The Ultimate Foe
29 November 1986
|Written by||Robert Holmes/Pip & Jane Baker|
|Directed by||Chris Clough|
|Produced by||John Nathan Turner|
While the Doctor asserts that the evidence of the Matrix, the repository of all Time Lord knowledge, has been tampered with, the mysterious and vengeful prosecuting council, the Valeyard, is confident that the Doctor will be sentenced to death.
In a dramatic intervention the Valeyard’s true identity is revealed but he escapes from the Courtroom into the Matrix, and it is into this nightmare world that the Doctor must follow – to his face his ultimate foe..
- Robert Holmes died before he could complete the story.Eric Saward finished the second episode from Holmes’ notes, but the original plan to end the story, and the 23rd season, on a cliffhanger
- A brief clip of Peri is seen at the story’s conclusion, when it is revealed that she has not in fact been killed but has escaped to become the consort of King Yrcanos. According to commentary by Colin Baker on the 2008 DVD release, this conceit was the result of him idly asking a production team member if Peri had “really” died in Mindwarp, coupled with negative audience reaction to the character’s apparent death. The same commentary also includes Nicola Bryant’s generally unfavourable reaction as she watches the scene for the very first time.leaving the battle between the Doctor and Valeyard unresolved, was rejected by John Nathan-Turner.
- As chronicled in the “making of” documentary included with the 2008 DVD release of the story, this led to a falling out between Saward and Nathan-Turner and Saward resigned his position as script editor. Nathan-Turner commissioned Pip and Jane Baker on short notice to compose a concluding episode.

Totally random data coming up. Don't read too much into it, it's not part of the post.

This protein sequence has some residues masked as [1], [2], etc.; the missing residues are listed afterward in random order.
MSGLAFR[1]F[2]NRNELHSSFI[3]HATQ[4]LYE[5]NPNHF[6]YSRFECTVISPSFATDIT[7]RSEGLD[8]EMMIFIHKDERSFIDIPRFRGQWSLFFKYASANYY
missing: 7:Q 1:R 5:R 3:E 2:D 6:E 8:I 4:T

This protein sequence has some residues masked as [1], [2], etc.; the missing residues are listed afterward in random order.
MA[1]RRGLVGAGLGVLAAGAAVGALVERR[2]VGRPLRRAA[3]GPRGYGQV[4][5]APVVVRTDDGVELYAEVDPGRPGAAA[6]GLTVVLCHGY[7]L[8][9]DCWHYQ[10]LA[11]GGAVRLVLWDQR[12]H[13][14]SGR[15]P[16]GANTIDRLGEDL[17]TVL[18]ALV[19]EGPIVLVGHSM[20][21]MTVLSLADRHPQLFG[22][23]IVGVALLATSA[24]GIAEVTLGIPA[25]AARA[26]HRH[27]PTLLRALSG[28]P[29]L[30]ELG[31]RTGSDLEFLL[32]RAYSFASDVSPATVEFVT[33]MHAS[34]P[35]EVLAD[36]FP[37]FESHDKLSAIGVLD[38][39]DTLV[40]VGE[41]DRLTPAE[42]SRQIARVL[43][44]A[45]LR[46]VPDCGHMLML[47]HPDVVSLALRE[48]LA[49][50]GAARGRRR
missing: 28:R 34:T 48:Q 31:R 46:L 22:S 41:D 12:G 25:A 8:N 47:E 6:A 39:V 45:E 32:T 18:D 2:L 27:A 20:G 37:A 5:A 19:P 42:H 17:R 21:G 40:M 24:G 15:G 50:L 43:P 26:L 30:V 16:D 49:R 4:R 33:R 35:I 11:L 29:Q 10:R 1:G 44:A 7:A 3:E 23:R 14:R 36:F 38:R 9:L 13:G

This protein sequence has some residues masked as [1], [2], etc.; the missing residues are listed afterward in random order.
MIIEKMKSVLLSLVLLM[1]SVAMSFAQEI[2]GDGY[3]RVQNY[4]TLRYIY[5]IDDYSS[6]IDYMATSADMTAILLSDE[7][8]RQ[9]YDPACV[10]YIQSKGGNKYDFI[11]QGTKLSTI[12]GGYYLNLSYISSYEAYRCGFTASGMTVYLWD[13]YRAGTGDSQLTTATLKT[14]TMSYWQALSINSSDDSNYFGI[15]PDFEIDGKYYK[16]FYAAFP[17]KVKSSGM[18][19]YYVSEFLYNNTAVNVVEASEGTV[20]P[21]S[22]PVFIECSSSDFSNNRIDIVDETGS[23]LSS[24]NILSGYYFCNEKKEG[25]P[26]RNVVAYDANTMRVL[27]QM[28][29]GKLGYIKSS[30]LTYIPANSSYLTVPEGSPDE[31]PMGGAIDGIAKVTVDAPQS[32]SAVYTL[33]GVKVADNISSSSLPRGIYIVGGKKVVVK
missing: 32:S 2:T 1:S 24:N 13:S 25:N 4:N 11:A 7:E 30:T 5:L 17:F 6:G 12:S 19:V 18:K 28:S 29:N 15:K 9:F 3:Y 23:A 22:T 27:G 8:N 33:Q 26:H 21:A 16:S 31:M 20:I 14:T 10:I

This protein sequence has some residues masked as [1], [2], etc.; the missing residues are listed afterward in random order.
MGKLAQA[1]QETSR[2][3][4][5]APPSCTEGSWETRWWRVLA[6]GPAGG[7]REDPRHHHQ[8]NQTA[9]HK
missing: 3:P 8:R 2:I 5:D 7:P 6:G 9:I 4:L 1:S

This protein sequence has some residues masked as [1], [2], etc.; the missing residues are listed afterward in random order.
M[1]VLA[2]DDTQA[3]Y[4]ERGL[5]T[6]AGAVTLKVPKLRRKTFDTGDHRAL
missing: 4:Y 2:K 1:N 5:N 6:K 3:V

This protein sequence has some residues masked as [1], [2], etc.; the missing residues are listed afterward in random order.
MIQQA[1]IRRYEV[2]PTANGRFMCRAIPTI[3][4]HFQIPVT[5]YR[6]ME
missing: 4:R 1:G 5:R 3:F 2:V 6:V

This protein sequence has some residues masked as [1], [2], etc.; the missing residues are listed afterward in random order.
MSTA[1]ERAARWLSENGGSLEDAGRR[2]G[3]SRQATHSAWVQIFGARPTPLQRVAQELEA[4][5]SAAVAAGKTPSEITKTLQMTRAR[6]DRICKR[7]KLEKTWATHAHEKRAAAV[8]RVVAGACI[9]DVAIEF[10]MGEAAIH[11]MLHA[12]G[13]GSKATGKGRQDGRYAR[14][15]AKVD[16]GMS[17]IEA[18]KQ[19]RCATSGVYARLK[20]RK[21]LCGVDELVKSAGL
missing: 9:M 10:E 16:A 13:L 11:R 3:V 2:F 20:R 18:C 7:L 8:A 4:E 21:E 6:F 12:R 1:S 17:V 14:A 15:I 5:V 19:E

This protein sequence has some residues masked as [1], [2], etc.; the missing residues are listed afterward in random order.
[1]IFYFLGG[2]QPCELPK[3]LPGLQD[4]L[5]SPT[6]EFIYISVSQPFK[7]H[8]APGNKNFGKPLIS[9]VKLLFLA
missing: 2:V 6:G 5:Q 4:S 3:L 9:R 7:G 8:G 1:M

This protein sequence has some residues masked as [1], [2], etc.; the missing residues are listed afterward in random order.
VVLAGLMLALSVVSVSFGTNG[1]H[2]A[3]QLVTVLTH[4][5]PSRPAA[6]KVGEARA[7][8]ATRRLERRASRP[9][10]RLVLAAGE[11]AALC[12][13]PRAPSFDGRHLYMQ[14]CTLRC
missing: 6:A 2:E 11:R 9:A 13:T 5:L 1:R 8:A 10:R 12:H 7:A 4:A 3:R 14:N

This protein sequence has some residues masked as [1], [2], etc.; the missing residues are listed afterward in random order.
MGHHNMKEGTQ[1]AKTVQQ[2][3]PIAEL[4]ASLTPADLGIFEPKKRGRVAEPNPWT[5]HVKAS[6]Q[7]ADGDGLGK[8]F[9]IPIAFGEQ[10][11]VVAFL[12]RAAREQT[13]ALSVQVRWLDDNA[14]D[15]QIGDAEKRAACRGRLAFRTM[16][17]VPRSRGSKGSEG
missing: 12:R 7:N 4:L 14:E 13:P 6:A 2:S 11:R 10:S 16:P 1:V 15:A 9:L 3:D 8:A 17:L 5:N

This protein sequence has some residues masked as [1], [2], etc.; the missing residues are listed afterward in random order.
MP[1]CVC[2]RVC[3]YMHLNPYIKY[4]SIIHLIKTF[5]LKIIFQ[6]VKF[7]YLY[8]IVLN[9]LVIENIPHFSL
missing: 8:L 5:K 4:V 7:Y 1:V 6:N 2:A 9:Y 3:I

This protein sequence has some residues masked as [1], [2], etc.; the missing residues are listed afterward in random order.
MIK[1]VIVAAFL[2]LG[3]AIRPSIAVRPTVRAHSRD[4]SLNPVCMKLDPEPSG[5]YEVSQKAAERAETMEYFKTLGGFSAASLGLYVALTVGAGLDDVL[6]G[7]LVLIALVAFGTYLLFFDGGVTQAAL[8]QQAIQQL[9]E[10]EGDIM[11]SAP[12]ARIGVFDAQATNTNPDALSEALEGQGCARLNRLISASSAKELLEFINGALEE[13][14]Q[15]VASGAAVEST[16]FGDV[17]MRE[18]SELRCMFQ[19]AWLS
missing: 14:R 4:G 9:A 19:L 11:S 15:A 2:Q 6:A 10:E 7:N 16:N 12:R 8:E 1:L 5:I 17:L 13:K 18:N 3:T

- The novelisation differs from the televised adventure. In it the Master says “The Valeyard, Doctor, is your penultimate reincarnation … Somewhere between your twelfth and thirteenth regeneration…and may I say you do not improve with age…” As televised the Master’s line is “The Valeyard is an amalgamation of the darker sides of your nature, somewhere between your twelfth and final incarnation…and may I say you do not improve with age…”.
- This was Colin Baker’s last appearance as the Doctor, though he was unaware of it at the time of filming. Baker was fired by the BBC. He was invited to come back for a final four-part story which would have ended in his regeneration, but he declined the offer.
- This story was also known as Time Inc
- Part Fourteen is around half an hour long; when editing of it was completed it was discovered that it had considerably overrun, but John Nathan-Turner was able to gain permission for the series’ slot to be extended by five minutes for the week of its transmission so that most of the recorded material could be retained.
- At the very end, the Valeyard breaks the fourth wall by looking directly into the camera and laughing.
- This is the last onscreen appearence of the Time Lords for 23 years. They would be killed off in Series 1
- in the aftermath of the Last Great Time War, leaving the Doctor as the sole survivor, they returned four years later in The End of Time – Timothy Dalton guest starred as Rassilon.